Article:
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How formerly embattled Tripoli neighbors are now struggling together

Several NGOs and local government are helping residents in two Tripoli neighborhoods to overcome years of animosity and hostilities between them, and progress has been made, but more governmental assistance is needed to pull them out of crisis.

TRIPOLI, Lebanon — In the final weeks of the Muslim holy month of Ramadan, more than 100 people gathered on May 25 for iftar (the breaking of the fast) in Tabbaneh Park, one of the only green spaces in the Bab al-Tabbaneh neighborhood of Tripoli. The meal was the third of its kind organized for residents of Sunni-majority Bab al-Tabbaneh and neighboring majority-Alawite Jabal Mohsen, two districts that engaged in deadly on again, off again violence from 2008 to 2015. The two communities coming together for iftar is a testament to the progress that has taken place in the area over the last four years.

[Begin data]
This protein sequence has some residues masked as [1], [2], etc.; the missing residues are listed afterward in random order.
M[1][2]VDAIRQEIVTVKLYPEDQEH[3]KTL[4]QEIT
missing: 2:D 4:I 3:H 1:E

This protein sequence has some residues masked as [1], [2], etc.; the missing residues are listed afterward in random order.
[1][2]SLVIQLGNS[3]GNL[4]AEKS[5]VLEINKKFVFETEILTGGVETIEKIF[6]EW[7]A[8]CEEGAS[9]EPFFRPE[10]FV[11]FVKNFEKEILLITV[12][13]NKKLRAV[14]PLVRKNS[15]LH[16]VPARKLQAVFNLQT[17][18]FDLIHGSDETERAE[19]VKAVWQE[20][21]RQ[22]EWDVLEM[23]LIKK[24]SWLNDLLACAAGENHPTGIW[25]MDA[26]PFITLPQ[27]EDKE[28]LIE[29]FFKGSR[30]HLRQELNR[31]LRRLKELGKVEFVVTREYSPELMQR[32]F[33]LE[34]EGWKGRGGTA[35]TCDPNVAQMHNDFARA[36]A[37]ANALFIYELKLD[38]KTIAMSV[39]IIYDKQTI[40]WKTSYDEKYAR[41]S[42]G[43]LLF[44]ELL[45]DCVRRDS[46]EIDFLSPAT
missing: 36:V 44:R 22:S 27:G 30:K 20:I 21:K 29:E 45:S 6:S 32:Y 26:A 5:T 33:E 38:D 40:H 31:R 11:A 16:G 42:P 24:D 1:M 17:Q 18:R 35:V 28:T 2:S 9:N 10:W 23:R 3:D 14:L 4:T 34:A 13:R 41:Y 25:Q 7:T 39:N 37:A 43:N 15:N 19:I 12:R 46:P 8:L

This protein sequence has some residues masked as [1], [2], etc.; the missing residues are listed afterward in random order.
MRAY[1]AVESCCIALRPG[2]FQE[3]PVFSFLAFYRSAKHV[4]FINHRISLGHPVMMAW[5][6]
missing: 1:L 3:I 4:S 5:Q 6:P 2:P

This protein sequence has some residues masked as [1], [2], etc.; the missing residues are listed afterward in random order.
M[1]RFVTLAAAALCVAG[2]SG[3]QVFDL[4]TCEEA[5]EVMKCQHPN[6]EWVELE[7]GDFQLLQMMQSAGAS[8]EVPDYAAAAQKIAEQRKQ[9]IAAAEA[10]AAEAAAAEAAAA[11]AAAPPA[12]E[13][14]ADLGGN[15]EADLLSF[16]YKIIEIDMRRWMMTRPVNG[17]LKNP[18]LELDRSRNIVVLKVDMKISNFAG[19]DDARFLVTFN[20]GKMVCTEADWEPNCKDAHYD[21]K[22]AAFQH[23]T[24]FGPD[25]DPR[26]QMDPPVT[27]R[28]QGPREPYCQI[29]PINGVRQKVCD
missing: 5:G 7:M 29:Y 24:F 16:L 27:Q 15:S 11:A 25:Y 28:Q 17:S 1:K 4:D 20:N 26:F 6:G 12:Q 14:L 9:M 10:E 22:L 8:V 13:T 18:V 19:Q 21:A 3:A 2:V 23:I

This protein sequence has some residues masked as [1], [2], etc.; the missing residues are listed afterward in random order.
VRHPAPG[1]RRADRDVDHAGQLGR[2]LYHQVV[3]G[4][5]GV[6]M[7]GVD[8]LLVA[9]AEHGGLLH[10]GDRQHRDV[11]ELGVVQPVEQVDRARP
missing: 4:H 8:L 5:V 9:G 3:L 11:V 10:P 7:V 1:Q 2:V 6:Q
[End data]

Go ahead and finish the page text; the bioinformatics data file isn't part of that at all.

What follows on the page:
“The annual iftar is an example where Tabbaneh Park hosts people from diverse backgrounds,” said Mohamad Minkara, deputy director of the Lebanese Center for Research and Studies, which helped organize the event, held in conjunction with the Tripoli municipality and others. “People’s hope for a peaceful life and coexistence with diversity has never been destroyed.”

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